Training class with instructor and students
Image Provided by Joseph Sorrentino

My training as a nondestructive testing inspector started with mentors that were NDT inspectors during the USS Thresher’s shipyard work. One of these mentors shared with me the guilt he had due to him not being able to stop the higher ups from sending the Thresher out to sea that day. I have seen first-hand the heartbreak and torture my friend lived with for the rest of his life. I got the message, and was from then on, a stickler for assuring all the standards, requirements, and acceptance standards were correct. This carried over to my 30-year civilian career working for the government, aerospace, automotive and medical device companies.

Configuration management is the engineering development and testing of destruction of all parts, components, and systems until they fail. This is performed under the most extreme working conditions, such as temperature, humidity, tensile strength, toughness, hardness, pressure, etc. This process is called a verification and validation of its intended use.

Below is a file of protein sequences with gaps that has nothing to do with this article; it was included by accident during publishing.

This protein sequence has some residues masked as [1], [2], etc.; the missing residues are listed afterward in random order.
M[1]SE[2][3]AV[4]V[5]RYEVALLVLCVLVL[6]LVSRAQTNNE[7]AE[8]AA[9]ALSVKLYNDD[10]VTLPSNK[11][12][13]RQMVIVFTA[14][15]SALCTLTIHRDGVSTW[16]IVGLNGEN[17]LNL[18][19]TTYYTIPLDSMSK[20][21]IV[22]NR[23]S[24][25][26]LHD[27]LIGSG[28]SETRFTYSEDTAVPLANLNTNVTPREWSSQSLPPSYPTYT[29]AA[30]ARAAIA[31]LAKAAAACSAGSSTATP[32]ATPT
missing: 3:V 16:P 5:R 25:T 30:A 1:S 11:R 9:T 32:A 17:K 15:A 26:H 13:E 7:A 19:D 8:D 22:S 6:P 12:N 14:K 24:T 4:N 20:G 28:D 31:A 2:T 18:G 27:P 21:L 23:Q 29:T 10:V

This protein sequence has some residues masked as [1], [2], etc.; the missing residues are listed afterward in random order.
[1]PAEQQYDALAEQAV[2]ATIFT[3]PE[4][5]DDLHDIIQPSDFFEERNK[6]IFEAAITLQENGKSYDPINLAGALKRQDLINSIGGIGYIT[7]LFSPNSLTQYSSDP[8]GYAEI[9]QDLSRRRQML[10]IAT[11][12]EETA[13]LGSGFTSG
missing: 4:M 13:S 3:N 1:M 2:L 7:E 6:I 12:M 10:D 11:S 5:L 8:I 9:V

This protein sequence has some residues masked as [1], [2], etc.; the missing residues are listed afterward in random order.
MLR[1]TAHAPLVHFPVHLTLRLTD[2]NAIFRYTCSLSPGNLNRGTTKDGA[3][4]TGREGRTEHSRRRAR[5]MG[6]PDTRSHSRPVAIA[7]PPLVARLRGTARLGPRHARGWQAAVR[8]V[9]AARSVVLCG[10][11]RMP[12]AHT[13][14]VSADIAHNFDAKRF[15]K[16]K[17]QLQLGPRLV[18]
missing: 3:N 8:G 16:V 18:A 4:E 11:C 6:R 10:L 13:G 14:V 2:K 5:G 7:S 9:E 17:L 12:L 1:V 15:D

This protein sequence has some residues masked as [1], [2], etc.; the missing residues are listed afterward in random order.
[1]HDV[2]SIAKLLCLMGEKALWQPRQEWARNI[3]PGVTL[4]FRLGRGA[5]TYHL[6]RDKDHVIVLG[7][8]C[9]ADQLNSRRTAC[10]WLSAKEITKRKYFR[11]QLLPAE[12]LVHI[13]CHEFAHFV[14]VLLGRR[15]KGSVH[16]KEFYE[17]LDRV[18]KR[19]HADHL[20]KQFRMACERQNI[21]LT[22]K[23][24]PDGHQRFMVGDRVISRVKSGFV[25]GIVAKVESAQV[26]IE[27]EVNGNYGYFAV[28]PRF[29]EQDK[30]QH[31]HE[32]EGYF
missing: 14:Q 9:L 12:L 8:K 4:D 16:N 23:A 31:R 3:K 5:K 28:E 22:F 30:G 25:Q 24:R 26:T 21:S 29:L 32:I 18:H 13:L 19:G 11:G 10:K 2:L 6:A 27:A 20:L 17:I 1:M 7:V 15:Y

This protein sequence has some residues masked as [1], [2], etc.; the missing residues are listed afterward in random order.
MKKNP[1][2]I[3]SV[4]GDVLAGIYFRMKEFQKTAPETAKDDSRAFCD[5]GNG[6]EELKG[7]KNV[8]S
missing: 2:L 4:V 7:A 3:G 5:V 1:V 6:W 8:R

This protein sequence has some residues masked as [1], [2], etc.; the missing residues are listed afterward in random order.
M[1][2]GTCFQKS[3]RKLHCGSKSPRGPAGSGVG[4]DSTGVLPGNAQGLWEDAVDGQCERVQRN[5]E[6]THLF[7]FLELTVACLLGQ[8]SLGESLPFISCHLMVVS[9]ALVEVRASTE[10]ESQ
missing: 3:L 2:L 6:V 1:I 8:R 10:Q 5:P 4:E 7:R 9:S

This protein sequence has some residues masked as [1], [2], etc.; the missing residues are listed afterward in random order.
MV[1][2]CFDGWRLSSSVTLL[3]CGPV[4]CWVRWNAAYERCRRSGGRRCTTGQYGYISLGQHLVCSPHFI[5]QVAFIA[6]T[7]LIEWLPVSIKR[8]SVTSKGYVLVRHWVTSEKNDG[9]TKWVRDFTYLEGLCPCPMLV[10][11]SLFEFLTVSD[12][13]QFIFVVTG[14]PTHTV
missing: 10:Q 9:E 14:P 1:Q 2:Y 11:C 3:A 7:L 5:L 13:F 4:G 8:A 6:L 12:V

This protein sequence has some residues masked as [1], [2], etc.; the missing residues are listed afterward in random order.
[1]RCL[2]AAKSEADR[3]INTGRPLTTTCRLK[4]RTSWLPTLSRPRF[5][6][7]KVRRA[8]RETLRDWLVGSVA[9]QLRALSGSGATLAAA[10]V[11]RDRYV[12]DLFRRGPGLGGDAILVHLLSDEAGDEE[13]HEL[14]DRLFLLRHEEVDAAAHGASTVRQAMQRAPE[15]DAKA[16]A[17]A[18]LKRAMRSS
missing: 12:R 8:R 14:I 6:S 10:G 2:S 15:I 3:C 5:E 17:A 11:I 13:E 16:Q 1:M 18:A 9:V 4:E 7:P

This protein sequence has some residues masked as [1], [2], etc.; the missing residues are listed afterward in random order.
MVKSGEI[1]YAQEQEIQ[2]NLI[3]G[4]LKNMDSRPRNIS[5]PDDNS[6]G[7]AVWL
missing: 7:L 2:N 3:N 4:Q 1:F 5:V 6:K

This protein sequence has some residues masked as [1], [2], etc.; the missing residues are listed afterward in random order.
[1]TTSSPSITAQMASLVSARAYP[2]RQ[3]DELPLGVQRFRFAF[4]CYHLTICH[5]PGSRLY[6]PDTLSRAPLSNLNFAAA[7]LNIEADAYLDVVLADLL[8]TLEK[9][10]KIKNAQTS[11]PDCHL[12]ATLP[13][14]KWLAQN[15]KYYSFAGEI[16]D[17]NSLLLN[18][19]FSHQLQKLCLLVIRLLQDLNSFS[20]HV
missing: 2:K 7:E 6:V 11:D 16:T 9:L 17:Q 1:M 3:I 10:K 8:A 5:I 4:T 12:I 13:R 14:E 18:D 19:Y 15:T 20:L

Note: The owner of the product as defined on the engineering approval drawings / responsible company or agency are liable if something fails within the scope of the engineering design and development. Liability is the key to understanding quality assurance and quality inspections. We as quality professionals are the watch dogs with the training and understanding of the design and development of a product. Below is the Congressional Record of the USS Thresher tragedy and see all the wrongs that contributed to the loss of the USS Thresher. “The loss of Configuration” Management.